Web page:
6 Basic Analytics Reports Every Business Owner Should Know


May 7, 2017


Analytics & CRO


Business Owners

1. Audience

In order to sell to your audience, you need to know your audience. The Audience report in Google Analytics has plenty of information about who your audience is; their demographics, location, interests, devices and behaviour.

From the Audience Overview report you can get a quick look at your daily users and their behaviour, including pages/session, average session duration and bounce rate. This data is covered in more detail in the Behaviour Report, but is great for eyeballing how your audience is interacting with your website.

You also get a brief overview of demographics, most importantly the country and even city of users who have landed on your site. It’s good to know the geographic location of your online visitors, because it can be used later in geo-targeting for paid ads, and if you’re looking to expand you’ll know where you already have a big market.

You can also explore some of the sub-reports in audience to get even more demographic data about your audience. The more you know, the better you can target them with paid advertisements, and the more you can build your business and service to suit your core audience, raising profit and loyalty in the process.

It’s worth noting that data in this report isn’t always complete or 100% accurate: due to privacy laws, cookies settings and of course data collection in general, demographics can be difficult to gather with absolute certainty. However, the overall statistics still provide plenty of useful information, allowing you to see general trends and demographics to focus on, and their relative importance to your business.

2. Acquisition

The Acquisition Report tells you where your audience is coming from, and the distinct behaviour of users who come from different sources. The main traffic sources are:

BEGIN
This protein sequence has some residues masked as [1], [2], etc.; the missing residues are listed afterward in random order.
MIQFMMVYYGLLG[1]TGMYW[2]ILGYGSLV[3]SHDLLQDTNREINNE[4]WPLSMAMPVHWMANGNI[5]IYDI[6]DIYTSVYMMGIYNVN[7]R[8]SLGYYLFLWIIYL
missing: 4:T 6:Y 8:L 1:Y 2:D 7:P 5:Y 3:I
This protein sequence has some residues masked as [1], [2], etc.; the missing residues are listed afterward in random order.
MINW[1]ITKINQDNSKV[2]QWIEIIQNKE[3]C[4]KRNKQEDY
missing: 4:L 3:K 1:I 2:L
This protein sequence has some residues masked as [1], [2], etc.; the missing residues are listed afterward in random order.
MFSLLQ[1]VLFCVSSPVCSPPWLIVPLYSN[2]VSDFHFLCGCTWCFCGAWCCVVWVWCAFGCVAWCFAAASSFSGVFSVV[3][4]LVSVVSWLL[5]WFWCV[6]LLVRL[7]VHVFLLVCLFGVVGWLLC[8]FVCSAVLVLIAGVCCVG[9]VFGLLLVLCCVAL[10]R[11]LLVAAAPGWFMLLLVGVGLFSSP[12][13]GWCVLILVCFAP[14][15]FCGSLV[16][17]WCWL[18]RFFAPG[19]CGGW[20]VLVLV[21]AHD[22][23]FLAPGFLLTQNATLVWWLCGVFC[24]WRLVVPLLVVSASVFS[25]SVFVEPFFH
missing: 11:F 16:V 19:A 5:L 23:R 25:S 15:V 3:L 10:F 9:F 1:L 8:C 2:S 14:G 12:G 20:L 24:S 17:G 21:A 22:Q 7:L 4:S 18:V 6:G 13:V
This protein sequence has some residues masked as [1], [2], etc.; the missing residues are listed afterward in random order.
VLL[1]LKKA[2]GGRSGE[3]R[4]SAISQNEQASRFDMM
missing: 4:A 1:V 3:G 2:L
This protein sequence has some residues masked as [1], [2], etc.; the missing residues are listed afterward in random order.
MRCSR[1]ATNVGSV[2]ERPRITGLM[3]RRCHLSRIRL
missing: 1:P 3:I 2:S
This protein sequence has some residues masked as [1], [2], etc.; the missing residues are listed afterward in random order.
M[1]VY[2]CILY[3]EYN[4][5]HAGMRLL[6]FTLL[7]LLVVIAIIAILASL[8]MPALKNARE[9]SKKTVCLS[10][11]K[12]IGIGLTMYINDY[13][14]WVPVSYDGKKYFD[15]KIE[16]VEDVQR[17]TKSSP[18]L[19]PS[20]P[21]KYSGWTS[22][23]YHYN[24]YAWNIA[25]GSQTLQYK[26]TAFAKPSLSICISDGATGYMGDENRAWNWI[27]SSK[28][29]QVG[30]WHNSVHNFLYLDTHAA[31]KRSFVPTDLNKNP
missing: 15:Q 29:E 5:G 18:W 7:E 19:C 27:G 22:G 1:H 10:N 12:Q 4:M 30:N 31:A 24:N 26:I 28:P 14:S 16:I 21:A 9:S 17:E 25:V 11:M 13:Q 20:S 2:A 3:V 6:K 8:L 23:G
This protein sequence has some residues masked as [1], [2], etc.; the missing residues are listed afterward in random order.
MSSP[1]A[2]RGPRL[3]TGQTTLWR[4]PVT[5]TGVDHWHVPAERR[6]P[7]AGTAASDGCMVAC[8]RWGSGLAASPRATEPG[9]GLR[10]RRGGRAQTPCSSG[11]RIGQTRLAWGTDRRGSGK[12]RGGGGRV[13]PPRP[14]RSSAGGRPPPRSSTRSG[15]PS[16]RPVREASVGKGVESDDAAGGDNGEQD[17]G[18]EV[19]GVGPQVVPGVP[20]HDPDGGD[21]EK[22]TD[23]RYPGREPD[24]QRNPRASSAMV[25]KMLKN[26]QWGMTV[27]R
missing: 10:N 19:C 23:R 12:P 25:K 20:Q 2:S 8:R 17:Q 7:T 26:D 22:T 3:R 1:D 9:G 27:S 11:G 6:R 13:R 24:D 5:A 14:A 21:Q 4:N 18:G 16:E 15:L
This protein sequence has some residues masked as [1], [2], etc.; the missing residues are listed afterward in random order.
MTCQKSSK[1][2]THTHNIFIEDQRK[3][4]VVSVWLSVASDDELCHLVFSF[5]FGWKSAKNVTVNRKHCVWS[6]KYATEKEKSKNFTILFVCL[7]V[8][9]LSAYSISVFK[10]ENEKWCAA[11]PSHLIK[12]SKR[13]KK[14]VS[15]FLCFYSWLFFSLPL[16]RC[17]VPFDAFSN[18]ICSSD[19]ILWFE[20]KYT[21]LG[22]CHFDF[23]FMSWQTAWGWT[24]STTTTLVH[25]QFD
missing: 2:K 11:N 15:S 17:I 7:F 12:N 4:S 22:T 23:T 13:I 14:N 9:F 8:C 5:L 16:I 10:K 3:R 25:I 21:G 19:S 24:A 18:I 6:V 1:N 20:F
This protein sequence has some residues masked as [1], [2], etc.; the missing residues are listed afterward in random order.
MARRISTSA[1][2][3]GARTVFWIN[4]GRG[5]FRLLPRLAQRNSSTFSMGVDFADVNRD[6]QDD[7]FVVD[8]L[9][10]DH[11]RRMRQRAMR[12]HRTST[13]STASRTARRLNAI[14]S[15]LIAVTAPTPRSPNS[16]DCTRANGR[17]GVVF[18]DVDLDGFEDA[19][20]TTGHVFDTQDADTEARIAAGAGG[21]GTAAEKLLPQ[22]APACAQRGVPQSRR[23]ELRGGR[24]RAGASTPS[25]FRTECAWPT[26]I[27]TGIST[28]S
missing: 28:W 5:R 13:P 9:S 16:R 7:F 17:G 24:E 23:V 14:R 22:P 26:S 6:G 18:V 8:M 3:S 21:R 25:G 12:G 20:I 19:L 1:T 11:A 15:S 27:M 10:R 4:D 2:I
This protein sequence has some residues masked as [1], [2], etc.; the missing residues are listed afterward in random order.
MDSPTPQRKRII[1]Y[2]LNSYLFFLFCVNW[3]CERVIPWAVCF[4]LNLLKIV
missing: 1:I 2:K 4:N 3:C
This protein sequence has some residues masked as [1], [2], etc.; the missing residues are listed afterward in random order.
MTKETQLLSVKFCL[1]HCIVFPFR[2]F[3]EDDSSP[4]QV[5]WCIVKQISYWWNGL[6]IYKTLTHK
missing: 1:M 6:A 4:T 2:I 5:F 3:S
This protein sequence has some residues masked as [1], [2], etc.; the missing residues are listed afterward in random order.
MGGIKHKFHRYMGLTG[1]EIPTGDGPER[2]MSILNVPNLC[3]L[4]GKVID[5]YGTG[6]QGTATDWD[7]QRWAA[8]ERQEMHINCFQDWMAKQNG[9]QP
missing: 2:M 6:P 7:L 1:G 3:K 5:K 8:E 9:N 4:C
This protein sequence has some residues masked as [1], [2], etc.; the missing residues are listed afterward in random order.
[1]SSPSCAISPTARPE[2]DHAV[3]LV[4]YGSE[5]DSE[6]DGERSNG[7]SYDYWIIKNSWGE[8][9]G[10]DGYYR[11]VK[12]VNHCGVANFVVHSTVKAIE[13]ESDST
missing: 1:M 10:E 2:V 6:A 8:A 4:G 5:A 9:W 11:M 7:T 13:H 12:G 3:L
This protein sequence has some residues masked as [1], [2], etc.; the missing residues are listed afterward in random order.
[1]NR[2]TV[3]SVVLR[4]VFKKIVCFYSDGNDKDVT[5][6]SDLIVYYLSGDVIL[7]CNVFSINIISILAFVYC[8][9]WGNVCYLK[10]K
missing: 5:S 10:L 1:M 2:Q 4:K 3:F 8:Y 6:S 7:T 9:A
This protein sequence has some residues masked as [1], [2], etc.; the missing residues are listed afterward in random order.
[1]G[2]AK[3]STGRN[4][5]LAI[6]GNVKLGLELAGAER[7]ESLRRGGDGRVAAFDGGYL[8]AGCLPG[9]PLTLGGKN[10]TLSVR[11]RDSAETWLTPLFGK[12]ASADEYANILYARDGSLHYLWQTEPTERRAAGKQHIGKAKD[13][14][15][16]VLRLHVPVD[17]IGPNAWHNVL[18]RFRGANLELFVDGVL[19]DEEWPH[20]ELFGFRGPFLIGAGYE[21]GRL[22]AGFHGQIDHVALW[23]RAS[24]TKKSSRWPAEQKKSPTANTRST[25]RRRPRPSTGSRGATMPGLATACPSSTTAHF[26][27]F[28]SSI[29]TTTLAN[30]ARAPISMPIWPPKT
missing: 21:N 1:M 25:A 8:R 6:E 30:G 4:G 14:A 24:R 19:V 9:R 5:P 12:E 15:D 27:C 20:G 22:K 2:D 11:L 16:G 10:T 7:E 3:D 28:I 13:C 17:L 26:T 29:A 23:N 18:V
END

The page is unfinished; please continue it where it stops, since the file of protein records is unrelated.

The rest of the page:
Knowing where your users are coming from is strong. Are people entering your site mostly as Organic traffic? Then you know that most of your visitors are finding you through search, and that’s where you should be focusing your attention. That’s where people are looking for you, after all. It’s also a useful measure of how well different strategies are working: if you’re focusing heavily on SEO and organic traffic is low, then perhaps that strategy isn’t paying off.

It’s not just about where visitors are coming from, though, it’s about how valuable those visitors are. Even if Organic traffic is your highest visitor count, you might find that social media visitors have a lower bounce rate and higher conversion rate. In that case, you know that you should be focusing more attention on increasing social media performance – you may be getting a lot of traffic from search engines, but social media users are more valuable on a one-for-one basis.

Use the Acquisition Report to see where visitors are coming from, and the relative value of different channels so you know where to focus your efforts and how well your strategies are working.

3. Behaviour

The Behaviour Report contains more detailed information about how users are using your site and, importantly, how well different pages on your site are performing. Behaviour contains information about:

Notably on the overview report, these numbers represent the average across all pages. In particular, this means that the Exit Rate becomes an average of (number of exits)/(number of page views), or in other words the closer to 100% it is, the fewer pages a user viewed before leaving the site.